Take the 2-minute tour ×
Stack Overflow is a question and answer site for professional and enthusiast programmers. It's 100% free, no registration required.

I'd like to ask a question about the IPv4 fragment manager in the Linux kernel (net/ipv4/inet_fragment.c). I don't understand why the structure inet_frags (include/net/inet_frag.h) has got an "rnd" field, which is obviously filled in with random numbers. I mean, I don't expect my IPv4 stack to reassemble my packets in a random order ^^.

Could you help me plz? Thx in advance. (Kernel 3.4.4)

share|improve this question

1 Answer 1

up vote 6 down vote accepted

The implementation uses a hash to store IP datagram fragments. Hash tables with a fixed hash function are prone to denial of service hash collision attack. So, they add a random seed to each hash function to protect from the attack.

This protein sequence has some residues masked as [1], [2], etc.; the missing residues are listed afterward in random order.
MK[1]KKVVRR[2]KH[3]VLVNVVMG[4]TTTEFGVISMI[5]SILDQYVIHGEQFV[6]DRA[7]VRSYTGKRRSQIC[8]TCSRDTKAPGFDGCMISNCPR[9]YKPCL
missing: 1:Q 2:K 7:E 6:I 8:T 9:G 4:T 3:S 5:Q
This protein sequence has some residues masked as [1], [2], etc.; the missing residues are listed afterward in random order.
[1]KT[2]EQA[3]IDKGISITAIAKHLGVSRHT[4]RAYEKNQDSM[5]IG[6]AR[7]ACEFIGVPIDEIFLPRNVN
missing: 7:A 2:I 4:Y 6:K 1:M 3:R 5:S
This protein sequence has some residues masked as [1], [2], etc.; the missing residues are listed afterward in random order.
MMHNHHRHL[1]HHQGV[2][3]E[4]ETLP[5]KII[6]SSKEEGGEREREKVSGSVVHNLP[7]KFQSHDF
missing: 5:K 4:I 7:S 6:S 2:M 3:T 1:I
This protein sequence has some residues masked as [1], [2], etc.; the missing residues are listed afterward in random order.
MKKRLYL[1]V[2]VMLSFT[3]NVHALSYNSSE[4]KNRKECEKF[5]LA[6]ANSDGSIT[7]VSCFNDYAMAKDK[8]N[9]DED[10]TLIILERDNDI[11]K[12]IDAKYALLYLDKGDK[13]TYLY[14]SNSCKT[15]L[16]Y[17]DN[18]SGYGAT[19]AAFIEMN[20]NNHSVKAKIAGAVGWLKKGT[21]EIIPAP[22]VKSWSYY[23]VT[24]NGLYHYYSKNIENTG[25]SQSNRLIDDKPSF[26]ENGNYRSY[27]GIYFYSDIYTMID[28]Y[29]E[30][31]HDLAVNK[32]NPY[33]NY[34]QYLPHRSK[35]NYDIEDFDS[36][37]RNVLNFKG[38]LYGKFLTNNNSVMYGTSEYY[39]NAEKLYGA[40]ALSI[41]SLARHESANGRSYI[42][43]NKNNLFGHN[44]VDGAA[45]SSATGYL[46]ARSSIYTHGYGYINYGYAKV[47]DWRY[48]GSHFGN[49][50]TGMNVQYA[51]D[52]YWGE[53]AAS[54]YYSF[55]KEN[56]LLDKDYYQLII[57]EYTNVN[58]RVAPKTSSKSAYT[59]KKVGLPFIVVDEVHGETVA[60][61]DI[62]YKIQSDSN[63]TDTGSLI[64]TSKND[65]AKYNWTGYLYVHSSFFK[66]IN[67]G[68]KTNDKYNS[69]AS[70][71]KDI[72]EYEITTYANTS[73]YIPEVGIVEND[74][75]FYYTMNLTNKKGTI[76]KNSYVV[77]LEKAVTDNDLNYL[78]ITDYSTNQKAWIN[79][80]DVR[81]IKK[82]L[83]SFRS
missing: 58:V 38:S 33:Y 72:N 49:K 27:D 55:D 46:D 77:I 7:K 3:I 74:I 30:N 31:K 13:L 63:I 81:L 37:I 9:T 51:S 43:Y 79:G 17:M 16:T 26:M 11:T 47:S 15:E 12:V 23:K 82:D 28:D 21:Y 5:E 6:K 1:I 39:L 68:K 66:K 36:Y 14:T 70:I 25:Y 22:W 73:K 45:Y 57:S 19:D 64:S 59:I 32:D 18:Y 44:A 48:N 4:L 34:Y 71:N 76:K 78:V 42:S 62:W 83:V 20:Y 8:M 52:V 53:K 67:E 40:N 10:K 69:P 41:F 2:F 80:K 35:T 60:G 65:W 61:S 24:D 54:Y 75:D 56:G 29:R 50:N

See http://www.iss.net/security_center/reference/vuln/linux-kernel-packets-dos.htm :

The Linux Kernel is vulnerable to a denial of service, caused by improper handling of TCP/IP fragment reassembly. A remote attacker could send specially-crafted packets that would cause a large number of hash table collisions, which would consume all available CPU resources.

share|improve this answer
    
Thanks for this very clear answer. –  tvuillemin Aug 29 '12 at 10:33
    
In addition: Random numbers are used as starting points. The initial TCP sequence numbers are chosen randomly to prevent Connection hijacking for example. –  Sander Steffann Aug 29 '12 at 10:50

Your Answer

 
discard

By posting your answer, you agree to the privacy policy and terms of service.

Not the answer you're looking for? Browse other questions tagged or ask your own question.